Emotional Wound Thesaurus: Growing Up In The Public Eye

When you’re writing a character, it’s important to know why she is the way she is. Knowing her backstory is important to achieving this end, and one of the most impactful pieces of a character’s backstory is her emotional wound. This negative experience from the past is so intense that a character will go to great lengths to avoid experiencing that kind of pain and negative emotion again. As a result, certain behaviors, beliefs, and character traits will emerge.

royaltyCharacters, like real people, are unique, and will respond to wounding events differently. The vast array of possible emotional wounds combined with each character’s personality gives you many options in terms of how your character will turn out. With the right amount of exploration, you should be able to come up with a character whose past appropriately affects her present, resulting in a realistic character that will ring true with readers. Understanding what wounds a protagonist bears will also help you plot out her arc, creating a compelling journey of change that will satisfy readers.

NOTE: We realize that sometimes a wound we profile may have personal meaning, stirring up the past for some of our readers. It is not our intent to create emotional turmoil. Please know that we research each wounding topic carefully to treat it with the utmost respect. 



  • Parents who have extreme wealth (own an airline, a hotel or fast food chain, etc.)
  • Parents who are important and well-connected (head of government organizations, high ranking military officials, etc.)
  • A parent or parents who are famous (movie stars, music singer, etc.)
  • Coming from royalty
  • A family that is very old and powerful (aristocrats, coming from nobility, well-respected)
  • Parents who are notably accomplished (sport stars, mega star painters or authors)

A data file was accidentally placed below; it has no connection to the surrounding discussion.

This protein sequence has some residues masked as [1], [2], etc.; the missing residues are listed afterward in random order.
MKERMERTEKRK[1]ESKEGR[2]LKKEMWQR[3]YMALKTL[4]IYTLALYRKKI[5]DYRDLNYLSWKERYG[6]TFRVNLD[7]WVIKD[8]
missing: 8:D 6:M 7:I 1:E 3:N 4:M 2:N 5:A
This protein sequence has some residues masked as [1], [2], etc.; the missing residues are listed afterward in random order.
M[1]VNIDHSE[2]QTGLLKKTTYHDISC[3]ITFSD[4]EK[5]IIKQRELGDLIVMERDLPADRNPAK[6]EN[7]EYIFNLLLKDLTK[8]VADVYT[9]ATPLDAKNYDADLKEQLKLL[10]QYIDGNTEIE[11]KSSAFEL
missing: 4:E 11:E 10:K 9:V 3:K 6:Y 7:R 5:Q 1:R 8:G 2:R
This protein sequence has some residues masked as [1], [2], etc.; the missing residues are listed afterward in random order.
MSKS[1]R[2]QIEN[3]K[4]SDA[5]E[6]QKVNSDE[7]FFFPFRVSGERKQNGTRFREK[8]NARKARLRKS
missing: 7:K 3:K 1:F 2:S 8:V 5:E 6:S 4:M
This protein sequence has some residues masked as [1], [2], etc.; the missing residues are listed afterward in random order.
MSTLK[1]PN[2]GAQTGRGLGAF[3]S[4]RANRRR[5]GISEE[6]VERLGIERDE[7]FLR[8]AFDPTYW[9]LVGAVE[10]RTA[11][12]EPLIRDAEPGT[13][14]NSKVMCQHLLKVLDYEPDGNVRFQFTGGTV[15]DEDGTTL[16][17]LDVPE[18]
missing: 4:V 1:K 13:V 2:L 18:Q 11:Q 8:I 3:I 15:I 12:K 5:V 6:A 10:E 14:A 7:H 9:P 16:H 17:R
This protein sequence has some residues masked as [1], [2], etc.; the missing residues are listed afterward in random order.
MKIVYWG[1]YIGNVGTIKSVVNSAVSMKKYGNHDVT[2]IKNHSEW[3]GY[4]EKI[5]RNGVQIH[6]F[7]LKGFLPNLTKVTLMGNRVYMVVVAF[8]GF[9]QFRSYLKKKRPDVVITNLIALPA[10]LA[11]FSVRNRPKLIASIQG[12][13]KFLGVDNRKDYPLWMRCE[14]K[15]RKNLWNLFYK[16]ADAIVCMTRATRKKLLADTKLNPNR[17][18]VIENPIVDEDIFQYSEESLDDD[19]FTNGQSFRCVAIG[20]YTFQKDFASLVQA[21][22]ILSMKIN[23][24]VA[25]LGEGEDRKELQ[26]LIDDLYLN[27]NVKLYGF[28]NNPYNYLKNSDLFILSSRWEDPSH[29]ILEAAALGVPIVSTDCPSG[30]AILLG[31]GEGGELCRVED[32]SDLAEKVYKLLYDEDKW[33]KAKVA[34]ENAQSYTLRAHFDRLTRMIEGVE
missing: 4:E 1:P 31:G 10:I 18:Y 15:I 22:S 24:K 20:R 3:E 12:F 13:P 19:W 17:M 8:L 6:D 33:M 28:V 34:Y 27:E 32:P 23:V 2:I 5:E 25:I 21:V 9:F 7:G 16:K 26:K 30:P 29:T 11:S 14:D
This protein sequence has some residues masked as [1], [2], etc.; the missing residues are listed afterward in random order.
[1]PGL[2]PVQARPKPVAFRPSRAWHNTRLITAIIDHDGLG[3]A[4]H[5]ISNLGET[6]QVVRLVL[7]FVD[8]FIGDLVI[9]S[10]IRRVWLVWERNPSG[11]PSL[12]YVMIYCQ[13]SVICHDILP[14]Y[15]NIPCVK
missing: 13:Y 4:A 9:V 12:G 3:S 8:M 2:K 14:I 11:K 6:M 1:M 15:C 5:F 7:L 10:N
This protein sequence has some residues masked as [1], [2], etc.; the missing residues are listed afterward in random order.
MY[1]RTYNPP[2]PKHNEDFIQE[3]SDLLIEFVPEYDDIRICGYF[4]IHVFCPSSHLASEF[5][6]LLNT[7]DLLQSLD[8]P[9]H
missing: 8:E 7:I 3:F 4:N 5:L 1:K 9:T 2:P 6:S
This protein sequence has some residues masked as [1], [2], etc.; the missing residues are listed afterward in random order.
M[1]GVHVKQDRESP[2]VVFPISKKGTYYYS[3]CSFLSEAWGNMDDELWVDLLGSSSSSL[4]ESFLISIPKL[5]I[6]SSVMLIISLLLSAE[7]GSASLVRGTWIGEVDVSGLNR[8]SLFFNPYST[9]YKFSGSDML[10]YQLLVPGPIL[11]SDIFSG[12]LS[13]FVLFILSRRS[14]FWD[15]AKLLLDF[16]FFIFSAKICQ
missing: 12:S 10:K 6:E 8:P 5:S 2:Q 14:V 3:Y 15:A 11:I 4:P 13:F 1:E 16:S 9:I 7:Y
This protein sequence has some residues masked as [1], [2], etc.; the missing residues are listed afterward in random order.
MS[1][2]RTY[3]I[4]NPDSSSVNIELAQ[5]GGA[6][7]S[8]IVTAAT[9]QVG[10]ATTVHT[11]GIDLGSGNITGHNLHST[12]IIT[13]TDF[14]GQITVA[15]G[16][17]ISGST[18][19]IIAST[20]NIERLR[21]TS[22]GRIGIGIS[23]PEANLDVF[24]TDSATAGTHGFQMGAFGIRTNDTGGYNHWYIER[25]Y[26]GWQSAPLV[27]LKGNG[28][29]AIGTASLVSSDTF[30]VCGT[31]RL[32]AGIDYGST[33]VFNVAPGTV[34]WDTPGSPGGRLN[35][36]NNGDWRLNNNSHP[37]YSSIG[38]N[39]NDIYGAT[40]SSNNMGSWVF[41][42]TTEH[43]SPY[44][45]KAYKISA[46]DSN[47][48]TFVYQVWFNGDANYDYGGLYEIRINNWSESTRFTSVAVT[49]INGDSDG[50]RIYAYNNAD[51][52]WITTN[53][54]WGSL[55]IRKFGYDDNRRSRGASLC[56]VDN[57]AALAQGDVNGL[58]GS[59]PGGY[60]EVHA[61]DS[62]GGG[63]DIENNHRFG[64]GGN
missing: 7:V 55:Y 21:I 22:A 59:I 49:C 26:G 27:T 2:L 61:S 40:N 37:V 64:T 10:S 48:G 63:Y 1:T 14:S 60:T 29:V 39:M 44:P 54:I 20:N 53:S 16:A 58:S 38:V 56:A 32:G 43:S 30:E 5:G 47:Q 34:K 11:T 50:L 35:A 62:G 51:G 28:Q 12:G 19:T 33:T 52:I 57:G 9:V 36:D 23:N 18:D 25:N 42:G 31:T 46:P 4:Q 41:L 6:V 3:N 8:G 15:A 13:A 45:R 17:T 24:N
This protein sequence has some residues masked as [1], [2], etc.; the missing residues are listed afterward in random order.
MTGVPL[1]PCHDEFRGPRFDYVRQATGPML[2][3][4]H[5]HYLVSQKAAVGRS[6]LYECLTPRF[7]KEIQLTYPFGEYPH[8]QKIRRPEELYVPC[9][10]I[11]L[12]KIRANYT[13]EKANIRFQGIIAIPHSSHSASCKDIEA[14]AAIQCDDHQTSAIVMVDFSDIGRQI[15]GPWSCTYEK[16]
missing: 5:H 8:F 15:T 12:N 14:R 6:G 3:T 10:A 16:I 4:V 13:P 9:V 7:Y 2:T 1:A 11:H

• Being famous oneself (a child singing prodigy, actor, beauty queen, etc.)
  • Being famous for an unusual talent (being able to talk to the dead, healing people, etc.)
  • Having an infamous parent (a serial killer dad, a terrorist bomber mom, etc.)
  • Being part of a political family (generations of senators, governors, diplomats, etc.)

Basic Needs Often Compromised By This Wound: physiological needs, safety and security, love and belonging, esteem and recognition, self-actualization

False Beliefs That May Be Embraced As a Result of This Wound:

  • I don’t know who I am, just what I am supposed to be
  • I can’t afford to make any mistakes
  • People are cruel and want me to fail because I am famous
  • I can’t trust people; they only want to use me for my fame
  • People expect me to be just like my famous (mother, father, etc. *this can be negative, not just positive, if infamy is involved)
  • It doesn’t matter what I do, people will only know me for X
  • The cards are stacked against me (if one’s “fame” is negative)
  • Without X, I am nothing

Positive Attributes That May Result: adaptable, cautious, cooperative, courteous, discreet, disciplined, extroverted, generous, hospitable, independent, introverted, kind, loyal, mature, meticulous, obedient, organized, patient, private, proactive, proper, responsible, sentimental, socially aware, sophisticated, supportive, talented, unselfish

Negative Traits That May Result: addictive, callous, cocky, compulsive, confrontational, cynical, defensive, evasive, extravagant, foolish, frivolous, fussy, haughty, hypocritical, impatient, insecure, irresponsible, lazy, materialistic, melodramatic, paranoid, pretentious, rebellious, reckless, self-destructive, self-indulgent, selfish, tactless, temperamental, timid, vain, volatile, whiny, workaholic

Resulting Fears:

  • fear of trusting the wrong person
  • fear of public embarrassment
  • fear of making a decision that will haunt one forever
  • fear of never measuring up
  • fear of letting people down
  • fear of taking risks
  • fear of being vulnerable (and being taken advantage of)
  • fear of being oneself (and therefore disappointing others)
  • fear of making mistakes
  • fear of letting people in (and being betrayed or hurt by them)

Possible Habits That May Emerge:

  • being obsessive about presentation (clothing, hair, behavior, fitting in)
  • holding back rather than taking risks (for fear of screwing up publicly)
  • acting more mature than others of one’s age (having to grow up fast in the limelight)
  • hoarding one’s privacy (because one gets little of it)
  • Keeping secrets or avoiding voicing one’s opinion